Even if you're angry or upset with each other, discuss things calmly and rationally instead of raising your voices and shouting at each other, the couple advises.Even if you're angry or upset with each other, discuss things calmly and rationally instead of raising your voices and shouting at each other, the couple advises.The good thing about working together was that even though they had difficulty finding time to go on dates, they could still see each other at the office.

“I remember looking forward to prayer time as he would pass by my office on his way to the surau. Back then, even exchanging smiles made us very happy. And on the rare days that we finished work at the same time, we would clock out together and go for ice cream or Indian food in Bangsar,” says Tengku Mazlinda.

They became “official” in a few months. Mohd Fareed was already 30 and thought it was the “right time to focus on a relationship”.

“She was mature and I liked that. I thought to myself, she’ll be a good mother to our children in the future,” he adds.

But he didn’t announce that he was dating and only informed his family about their relationship when he went to perform Umrah in 2012.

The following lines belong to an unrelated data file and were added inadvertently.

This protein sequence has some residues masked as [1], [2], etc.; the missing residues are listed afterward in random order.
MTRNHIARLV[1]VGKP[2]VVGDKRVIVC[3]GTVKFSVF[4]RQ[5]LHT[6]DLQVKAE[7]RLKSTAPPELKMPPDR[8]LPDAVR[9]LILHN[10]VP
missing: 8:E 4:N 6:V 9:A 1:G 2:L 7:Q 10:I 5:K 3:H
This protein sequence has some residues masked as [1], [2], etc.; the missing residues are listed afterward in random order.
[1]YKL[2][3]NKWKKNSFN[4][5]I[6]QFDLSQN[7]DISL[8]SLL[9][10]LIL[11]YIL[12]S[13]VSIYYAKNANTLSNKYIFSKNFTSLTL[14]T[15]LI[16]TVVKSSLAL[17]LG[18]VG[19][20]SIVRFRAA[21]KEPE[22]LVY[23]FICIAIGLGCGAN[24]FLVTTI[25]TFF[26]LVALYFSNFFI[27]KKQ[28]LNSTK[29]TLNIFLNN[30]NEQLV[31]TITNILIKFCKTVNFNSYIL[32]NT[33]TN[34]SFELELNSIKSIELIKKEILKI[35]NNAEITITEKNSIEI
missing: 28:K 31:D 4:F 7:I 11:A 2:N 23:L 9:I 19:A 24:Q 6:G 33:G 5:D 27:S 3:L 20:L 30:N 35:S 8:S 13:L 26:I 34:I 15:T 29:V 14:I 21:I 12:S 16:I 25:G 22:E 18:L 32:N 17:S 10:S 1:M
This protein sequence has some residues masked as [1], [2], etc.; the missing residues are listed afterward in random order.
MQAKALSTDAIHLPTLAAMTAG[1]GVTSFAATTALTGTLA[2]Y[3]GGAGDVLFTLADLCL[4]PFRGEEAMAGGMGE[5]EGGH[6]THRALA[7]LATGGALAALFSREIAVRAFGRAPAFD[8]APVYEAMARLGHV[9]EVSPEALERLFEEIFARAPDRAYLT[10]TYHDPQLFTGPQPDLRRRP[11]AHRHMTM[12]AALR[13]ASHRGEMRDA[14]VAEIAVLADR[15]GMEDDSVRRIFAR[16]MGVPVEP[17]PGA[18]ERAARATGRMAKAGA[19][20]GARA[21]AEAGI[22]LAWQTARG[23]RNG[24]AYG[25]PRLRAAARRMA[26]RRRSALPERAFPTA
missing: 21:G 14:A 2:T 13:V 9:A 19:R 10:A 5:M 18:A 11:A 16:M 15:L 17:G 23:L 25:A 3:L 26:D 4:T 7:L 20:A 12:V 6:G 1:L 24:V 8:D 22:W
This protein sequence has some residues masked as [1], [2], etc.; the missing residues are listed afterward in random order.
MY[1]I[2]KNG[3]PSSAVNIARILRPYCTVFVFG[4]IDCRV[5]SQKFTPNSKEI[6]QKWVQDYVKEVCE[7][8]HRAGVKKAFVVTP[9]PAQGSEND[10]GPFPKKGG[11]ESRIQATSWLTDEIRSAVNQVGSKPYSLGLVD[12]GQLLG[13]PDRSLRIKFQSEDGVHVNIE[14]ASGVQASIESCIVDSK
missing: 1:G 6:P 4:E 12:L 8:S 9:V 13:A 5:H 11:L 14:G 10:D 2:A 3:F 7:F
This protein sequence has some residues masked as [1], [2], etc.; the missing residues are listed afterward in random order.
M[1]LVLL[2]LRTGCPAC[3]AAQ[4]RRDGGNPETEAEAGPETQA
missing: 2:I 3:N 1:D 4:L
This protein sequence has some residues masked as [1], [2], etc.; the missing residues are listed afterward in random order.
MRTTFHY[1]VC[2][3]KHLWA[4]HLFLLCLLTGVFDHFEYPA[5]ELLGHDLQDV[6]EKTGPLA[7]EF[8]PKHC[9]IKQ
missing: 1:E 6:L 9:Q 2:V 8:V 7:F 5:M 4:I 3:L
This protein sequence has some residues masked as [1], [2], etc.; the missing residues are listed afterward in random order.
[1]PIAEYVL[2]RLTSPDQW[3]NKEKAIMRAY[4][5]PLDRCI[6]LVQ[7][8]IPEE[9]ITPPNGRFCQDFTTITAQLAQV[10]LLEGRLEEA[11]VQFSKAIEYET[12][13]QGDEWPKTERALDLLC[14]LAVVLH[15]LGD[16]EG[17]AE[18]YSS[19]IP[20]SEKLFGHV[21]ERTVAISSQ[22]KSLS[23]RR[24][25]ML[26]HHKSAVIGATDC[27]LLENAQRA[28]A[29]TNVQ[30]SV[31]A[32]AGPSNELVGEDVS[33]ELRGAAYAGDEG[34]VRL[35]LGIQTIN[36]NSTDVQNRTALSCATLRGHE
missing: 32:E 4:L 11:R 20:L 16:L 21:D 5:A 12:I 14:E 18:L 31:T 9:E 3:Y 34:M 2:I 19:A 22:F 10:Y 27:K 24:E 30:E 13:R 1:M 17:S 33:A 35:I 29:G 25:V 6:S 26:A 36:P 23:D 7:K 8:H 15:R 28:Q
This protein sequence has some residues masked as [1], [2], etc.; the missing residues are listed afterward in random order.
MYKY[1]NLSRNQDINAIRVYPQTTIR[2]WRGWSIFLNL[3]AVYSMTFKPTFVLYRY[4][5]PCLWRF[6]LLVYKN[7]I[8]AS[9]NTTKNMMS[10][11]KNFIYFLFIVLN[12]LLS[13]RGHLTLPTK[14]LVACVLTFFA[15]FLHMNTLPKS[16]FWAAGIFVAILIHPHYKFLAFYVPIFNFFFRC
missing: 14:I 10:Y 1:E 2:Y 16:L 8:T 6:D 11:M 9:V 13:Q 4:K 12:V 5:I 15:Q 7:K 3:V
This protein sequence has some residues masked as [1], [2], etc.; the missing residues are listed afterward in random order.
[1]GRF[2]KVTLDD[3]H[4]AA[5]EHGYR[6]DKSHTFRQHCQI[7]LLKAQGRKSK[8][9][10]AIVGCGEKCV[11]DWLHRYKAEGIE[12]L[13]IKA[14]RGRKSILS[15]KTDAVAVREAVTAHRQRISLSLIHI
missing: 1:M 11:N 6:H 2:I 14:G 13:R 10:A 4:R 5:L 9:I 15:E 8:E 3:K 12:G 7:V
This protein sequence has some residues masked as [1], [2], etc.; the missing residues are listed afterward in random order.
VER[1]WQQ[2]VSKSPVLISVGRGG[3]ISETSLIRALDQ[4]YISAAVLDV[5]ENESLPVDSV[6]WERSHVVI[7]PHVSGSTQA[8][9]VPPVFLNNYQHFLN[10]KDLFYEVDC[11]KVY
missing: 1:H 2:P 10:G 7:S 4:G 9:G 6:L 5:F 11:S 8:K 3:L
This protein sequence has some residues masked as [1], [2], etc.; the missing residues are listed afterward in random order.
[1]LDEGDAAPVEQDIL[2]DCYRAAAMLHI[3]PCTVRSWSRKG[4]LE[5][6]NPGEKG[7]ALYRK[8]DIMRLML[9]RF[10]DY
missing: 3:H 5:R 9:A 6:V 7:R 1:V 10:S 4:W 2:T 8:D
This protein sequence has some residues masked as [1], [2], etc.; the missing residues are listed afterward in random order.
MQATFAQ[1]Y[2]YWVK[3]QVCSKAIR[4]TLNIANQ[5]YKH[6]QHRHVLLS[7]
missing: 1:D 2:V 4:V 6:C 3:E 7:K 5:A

“He invited me for the Doa Selamat prayers at his home where I met, not just his family, but his extended family, and I got interrogated,” she says.

“I was the first girl he brought home to introduce to his parents and they weren’t expecting it.”

They got married in 2013.

Be considerate and kind

Mazlinda is grateful that Fareed helps with the housework and children.Mazlinda is grateful that Fareed helps with the housework and children.

Their secret to a successful marriage is they “try to understand and see things from each other’s perspective and be patient with each other”.

“For example, if she comes home stressed and the kids are naughty or the house is messy, she might get more upset. If we as men can be patient or considerate with other people, then why not with our own family? The least I can do is help my wife with the kids or do the dishes to make her feel better and then she won’t be so stressed,” he says, adding that “housework and kids is not just a woman’s job”.

“I’m really grateful because my husband supports my career and helps out at home. Most of my friends are surprised and tell me their husbands rarely help around the house,” she says.

“Recently, I often go home late - around 10pm to 11pm - since I’m doing annual reports. And, when I arrive home, the kids are already fed and bathed, and I’m so thankful,” she adds.

“And, even if we’re angry or upset with each other, we discuss things calmly and rationally, and rarely raise our voices at each other,” she concludes.